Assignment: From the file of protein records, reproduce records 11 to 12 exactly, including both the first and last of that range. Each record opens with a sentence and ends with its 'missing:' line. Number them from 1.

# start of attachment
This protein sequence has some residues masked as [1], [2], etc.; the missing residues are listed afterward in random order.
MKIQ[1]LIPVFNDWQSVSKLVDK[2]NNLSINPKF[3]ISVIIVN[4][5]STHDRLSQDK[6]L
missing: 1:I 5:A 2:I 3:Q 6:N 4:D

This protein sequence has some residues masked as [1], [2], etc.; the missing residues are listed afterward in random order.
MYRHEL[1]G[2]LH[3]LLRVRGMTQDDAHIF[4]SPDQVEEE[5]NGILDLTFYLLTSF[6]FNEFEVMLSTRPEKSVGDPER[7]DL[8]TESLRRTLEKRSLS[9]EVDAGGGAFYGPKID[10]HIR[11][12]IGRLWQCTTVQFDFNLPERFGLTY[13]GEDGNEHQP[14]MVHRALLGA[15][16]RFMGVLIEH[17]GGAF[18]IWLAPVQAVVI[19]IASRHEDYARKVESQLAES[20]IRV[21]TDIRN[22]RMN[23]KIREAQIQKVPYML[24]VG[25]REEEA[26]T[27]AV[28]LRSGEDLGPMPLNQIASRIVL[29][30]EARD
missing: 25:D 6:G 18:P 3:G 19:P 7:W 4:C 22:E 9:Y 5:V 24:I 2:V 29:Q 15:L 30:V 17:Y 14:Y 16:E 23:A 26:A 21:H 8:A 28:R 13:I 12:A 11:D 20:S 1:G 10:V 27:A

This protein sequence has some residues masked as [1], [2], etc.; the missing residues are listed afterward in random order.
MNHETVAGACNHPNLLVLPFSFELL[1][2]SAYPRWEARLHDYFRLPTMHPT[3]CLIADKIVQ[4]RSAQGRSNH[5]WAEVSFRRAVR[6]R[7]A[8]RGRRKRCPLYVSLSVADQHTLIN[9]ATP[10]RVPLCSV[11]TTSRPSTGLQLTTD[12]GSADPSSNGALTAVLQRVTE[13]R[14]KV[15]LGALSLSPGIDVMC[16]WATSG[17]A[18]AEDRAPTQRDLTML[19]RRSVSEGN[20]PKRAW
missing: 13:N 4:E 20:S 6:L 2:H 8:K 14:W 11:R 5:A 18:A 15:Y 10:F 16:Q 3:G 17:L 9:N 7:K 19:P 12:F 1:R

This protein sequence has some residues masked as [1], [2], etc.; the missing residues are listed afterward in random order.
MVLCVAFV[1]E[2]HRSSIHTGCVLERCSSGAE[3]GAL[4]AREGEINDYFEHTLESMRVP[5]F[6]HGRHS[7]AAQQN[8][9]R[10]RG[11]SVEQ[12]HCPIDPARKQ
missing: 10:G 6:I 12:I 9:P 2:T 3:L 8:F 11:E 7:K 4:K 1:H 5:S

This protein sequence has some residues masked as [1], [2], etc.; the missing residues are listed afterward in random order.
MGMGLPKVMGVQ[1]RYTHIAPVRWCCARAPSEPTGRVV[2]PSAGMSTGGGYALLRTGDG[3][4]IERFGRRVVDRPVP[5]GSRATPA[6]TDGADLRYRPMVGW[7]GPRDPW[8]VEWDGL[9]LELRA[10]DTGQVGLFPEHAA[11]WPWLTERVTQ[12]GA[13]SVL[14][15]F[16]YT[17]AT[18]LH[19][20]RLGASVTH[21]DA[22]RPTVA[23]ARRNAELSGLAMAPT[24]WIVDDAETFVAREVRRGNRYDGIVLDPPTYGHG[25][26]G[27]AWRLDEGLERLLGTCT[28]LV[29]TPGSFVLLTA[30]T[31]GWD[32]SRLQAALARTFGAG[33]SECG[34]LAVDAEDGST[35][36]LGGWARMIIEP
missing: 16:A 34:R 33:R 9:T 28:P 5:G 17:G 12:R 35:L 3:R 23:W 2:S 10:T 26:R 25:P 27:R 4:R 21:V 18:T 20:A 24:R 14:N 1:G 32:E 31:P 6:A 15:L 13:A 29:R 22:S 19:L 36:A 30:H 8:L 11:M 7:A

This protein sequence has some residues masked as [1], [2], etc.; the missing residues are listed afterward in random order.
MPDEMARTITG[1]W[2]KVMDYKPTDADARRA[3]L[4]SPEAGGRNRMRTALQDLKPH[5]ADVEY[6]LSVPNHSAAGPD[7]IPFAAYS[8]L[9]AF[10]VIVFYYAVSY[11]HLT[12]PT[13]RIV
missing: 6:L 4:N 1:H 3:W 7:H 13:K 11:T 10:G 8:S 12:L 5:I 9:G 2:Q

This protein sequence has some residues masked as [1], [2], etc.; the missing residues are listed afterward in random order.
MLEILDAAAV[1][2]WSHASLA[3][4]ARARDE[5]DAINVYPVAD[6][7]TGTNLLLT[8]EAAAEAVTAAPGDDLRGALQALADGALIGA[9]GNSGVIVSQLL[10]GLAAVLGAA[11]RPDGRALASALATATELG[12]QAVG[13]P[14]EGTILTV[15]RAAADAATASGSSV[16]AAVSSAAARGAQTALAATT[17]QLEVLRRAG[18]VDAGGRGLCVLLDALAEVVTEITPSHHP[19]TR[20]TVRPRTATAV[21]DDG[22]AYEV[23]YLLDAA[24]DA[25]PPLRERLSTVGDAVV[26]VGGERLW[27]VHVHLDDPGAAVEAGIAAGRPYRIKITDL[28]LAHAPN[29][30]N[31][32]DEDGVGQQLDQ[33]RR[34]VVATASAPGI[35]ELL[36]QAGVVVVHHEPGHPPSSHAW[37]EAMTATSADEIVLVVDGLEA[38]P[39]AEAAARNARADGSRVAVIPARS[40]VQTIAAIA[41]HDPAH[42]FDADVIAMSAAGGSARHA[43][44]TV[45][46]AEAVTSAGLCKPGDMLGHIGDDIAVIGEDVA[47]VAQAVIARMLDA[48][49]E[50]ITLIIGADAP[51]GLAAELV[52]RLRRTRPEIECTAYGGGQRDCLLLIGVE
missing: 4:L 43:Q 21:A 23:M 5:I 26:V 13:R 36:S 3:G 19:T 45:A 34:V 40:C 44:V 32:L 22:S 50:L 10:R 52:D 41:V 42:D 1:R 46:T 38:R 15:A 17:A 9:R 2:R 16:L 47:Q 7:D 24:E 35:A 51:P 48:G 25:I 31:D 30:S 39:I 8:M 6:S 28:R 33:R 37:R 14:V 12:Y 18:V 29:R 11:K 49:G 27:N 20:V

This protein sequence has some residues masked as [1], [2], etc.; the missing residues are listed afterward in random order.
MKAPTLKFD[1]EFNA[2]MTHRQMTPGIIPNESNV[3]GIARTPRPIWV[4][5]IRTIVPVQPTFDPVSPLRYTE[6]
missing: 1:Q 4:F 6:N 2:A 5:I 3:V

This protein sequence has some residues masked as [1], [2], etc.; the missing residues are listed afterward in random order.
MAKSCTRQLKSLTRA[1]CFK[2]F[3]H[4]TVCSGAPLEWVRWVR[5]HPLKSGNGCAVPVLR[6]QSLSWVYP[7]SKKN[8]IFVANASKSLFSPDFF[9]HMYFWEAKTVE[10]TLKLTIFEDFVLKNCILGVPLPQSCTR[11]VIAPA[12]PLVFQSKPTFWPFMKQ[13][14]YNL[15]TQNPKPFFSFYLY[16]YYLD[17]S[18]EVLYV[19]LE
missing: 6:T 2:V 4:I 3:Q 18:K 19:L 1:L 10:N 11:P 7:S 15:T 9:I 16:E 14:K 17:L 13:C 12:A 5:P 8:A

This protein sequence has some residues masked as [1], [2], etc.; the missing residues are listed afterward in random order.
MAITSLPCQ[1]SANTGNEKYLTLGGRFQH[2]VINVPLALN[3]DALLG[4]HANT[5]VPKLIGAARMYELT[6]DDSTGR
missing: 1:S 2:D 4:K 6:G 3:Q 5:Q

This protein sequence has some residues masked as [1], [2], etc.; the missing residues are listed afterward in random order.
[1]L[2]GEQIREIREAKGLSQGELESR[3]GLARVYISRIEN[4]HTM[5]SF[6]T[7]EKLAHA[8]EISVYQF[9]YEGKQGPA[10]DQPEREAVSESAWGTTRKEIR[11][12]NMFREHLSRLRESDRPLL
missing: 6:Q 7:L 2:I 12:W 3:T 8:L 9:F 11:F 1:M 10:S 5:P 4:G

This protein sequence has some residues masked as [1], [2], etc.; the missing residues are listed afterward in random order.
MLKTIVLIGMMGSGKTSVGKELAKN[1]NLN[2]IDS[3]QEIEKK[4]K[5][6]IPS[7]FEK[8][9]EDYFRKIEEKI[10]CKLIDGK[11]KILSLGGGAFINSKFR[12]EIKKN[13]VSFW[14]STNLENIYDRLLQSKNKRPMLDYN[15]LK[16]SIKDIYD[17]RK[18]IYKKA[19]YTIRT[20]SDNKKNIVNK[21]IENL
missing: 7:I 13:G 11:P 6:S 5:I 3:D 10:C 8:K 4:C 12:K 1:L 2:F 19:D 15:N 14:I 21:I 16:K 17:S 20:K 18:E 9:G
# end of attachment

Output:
This protein sequence has some residues masked as [1], [2], etc.; the missing residues are listed afterward in random order.
[1]L[2]GEQIREIREAKGLSQGELESR[3]GLARVYISRIEN[4]HTM[5]SF[6]T[7]EKLAHA[8]EISVYQF[9]YEGKQGPA[10]DQPEREAVSESAWGTTRKEIR[11][12]NMFREHLSRLRESDRPLL
missing: 6:Q 7:L 2:I 12:W 3:T 8:L 9:F 11:F 1:M 10:S 5:P 4:G

This protein sequence has some residues masked as [1], [2], etc.; the missing residues are listed afterward in random order.
MLKTIVLIGMMGSGKTSVGKELAKN[1]NLN[2]IDS[3]QEIEKK[4]K[5][6]IPS[7]FEK[8][9]EDYFRKIEEKI[10]CKLIDGK[11]KILSLGGGAFINSKFR[12]EIKKN[13]VSFW[14]STNLENIYDRLLQSKNKRPMLDYN[15]LK[16]SIKDIYD[17]RK[18]IYKKA[19]YTIRT[20]SDNKKNIVNK[21]IENL
missing: 7:I 13:G 11:P 6:S 5:I 3:D 10:C 8:K 4:C 12:K 1:L 2:F 19:D 15:N 14:I 21:I 16:K 17:S 20:K 18:E 9:G